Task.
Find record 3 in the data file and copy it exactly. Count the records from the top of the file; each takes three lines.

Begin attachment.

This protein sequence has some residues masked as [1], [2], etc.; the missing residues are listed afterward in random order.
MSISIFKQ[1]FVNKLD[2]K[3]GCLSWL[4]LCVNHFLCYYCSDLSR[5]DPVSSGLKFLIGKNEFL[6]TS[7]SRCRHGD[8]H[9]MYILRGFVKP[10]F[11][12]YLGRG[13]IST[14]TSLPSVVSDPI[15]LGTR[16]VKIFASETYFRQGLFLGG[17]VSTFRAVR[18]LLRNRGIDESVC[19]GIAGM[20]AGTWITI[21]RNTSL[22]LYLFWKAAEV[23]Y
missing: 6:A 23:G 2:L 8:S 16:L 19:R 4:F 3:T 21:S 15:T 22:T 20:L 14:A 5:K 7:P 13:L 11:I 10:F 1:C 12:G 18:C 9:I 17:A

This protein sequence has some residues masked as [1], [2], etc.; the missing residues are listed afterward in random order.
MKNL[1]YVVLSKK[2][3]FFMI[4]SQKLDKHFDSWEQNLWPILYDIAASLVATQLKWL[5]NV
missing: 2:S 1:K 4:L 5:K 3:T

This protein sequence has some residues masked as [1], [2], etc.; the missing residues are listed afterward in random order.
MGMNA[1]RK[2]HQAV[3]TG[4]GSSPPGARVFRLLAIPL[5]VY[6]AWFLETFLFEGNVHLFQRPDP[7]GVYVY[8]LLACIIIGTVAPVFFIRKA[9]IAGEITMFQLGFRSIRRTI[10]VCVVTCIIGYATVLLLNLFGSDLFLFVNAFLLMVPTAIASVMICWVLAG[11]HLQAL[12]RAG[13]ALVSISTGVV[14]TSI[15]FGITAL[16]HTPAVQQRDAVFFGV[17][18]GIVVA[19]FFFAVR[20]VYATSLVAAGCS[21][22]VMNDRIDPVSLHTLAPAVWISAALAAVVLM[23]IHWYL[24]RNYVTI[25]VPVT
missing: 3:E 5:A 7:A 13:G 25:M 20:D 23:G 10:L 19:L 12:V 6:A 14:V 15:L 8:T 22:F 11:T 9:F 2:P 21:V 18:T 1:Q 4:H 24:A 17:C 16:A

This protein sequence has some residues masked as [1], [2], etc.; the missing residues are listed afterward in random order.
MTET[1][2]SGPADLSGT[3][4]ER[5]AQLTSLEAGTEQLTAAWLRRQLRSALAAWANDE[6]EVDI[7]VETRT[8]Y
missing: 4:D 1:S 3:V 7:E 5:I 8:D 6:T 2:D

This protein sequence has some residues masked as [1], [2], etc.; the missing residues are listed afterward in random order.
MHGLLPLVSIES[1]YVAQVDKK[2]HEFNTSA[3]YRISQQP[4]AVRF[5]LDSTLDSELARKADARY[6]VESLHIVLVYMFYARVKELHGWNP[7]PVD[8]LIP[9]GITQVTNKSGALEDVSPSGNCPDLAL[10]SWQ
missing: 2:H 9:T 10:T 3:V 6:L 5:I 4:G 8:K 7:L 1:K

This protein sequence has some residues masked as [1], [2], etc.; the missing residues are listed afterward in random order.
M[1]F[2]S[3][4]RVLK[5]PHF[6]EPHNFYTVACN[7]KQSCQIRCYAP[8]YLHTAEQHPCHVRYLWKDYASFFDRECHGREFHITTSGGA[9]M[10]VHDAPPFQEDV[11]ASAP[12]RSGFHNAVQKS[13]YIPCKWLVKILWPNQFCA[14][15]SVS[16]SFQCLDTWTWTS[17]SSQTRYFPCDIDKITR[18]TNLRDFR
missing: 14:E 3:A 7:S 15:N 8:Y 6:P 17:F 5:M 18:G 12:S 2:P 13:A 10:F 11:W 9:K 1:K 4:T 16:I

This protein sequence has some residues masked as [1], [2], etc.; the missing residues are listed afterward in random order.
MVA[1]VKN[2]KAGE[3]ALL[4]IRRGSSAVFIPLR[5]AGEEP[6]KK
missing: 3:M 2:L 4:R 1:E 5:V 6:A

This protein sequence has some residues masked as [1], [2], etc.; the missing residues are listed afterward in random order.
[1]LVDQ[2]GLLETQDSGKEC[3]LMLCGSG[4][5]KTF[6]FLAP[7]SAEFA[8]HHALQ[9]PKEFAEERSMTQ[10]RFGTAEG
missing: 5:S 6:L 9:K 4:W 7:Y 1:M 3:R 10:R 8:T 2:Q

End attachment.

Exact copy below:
This protein sequence has some residues masked as [1], [2], etc.; the missing residues are listed afterward in random order.
MGMNA[1]RK[2]HQAV[3]TG[4]GSSPPGARVFRLLAIPL[5]VY[6]AWFLETFLFEGNVHLFQRPDP[7]GVYVY[8]LLACIIIGTVAPVFFIRKA[9]IAGEITMFQLGFRSIRRTI[10]VCVVTCIIGYATVLLLNLFGSDLFLFVNAFLLMVPTAIASVMICWVLAG[11]HLQAL[12]RAG[13]ALVSISTGVV[14]TSI[15]FGITAL[16]HTPAVQQRDAVFFGV[17][18]GIVVA[19]FFFAVR[20]VYATSLVAAGCS[21][22]VMNDRIDPVSLHTLAPAVWISAALAAVVLM[23]IHWYL[24]RNYVTI[25]VPVT
missing: 3:E 5:A 7:A 13:G 25:M 20:D 23:G 10:L 19:L 12:V 6:A 14:V 15:L 8:T 22:F 11:T 9:F 2:P 21:V 18:T 1:Q 4:H 24:A 17:C 16:A